In a period of over 35 years of watching (Jazz, Blues, Rock, world and classical) concerts – I can honestly say that there have only been a handful of such moments. So, when last month I found out that Charlie was going to be in Boston and was scheduled to perform in a free concert with Dr. Krishna Raghavendra and his ensemble Raga and Rhythm Ensemble (RARE) – I was excited. Dr. Raghavendra (Ragha) is a senior member of the Karnataka College of Percussion (KCP) in Bangalore, the leader of RARE and the founder/Director of Ragha School of Music in Massachusetts. He plays the veena - an ancient classical plucked stringed instrument dating back 3,000 to 4,000 years. "My interest has been to promote Indian music and integrate with other western and non-western forms", says Ragha. "My veena has been custom made, is detachable and has been amplified with pickups". In addition to playing with KCP, Ragha has performed variously at the Berlin Jazz Festival; at the Esplanade for India Day; at numerous Fund raising concerts, e.g. for Cracked Earth – in support of the Gujarat earthquake victims.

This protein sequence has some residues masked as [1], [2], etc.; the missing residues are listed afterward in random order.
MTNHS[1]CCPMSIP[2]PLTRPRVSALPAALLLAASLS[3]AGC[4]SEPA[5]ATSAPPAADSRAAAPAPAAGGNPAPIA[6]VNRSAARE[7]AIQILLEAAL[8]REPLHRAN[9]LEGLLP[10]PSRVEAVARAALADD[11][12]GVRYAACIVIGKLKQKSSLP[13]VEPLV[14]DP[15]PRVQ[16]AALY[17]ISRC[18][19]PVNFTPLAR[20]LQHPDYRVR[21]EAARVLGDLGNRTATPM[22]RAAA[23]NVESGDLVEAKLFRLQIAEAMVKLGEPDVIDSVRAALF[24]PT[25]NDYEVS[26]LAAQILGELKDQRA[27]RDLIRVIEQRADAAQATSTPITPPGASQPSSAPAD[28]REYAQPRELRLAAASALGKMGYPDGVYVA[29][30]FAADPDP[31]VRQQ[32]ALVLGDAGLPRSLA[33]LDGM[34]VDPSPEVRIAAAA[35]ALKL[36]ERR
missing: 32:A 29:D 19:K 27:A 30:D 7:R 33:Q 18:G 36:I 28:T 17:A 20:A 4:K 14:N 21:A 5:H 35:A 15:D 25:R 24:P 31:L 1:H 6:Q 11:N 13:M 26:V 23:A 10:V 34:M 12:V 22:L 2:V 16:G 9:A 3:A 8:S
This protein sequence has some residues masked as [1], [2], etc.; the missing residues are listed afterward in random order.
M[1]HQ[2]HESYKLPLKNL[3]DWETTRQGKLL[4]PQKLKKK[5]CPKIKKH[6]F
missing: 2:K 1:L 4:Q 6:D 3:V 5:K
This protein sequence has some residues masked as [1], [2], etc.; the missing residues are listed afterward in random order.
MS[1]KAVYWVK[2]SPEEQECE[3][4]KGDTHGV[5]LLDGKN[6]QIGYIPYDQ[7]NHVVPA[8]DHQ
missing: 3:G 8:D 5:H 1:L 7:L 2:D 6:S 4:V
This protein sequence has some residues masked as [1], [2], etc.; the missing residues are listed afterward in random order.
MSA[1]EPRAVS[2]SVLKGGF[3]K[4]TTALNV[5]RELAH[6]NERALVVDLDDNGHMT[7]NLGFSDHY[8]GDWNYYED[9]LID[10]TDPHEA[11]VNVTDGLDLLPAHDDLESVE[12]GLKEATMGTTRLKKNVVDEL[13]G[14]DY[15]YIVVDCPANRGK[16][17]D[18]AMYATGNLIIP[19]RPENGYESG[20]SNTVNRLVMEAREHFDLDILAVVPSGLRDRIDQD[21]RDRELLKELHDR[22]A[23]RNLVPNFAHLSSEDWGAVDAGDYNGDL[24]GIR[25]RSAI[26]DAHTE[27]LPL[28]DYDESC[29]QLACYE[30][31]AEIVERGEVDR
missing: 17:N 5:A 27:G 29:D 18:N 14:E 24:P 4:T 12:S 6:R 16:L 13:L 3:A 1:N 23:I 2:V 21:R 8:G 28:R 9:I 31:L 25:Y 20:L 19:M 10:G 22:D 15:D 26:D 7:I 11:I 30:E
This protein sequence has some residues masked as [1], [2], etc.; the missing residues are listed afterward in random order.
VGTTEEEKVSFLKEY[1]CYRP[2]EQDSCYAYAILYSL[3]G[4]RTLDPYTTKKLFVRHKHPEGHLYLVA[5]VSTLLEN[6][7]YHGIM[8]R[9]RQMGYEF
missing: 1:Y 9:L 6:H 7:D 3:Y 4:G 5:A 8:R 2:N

As for Charlie Mariano – born in Boston, he has lived this thing called Jazz and ‘world music’. Over a 60 year ‘career’ he has played alto with the giants – the masters of the order of Bop - including Bird (Charlie Parker), Diz (Dizzy Gillespie); Mingus ( to name a few of the high priests). He went and stayed in the East during the 60’s. He learned from the musical traditions and instruments of the Japanese, the Malayasian and the Indians and came back to mold the landscape of the musical West in the 70’s and 80’s. He is an educator, an author - and a master musician. He left America to live in Europe in the 70’s and stays there to this day. Of Charlie, Michael Naura said "He transcends the boundaries between the sounds of different cultural groups as scarcely any other musician in the field or current improvised music."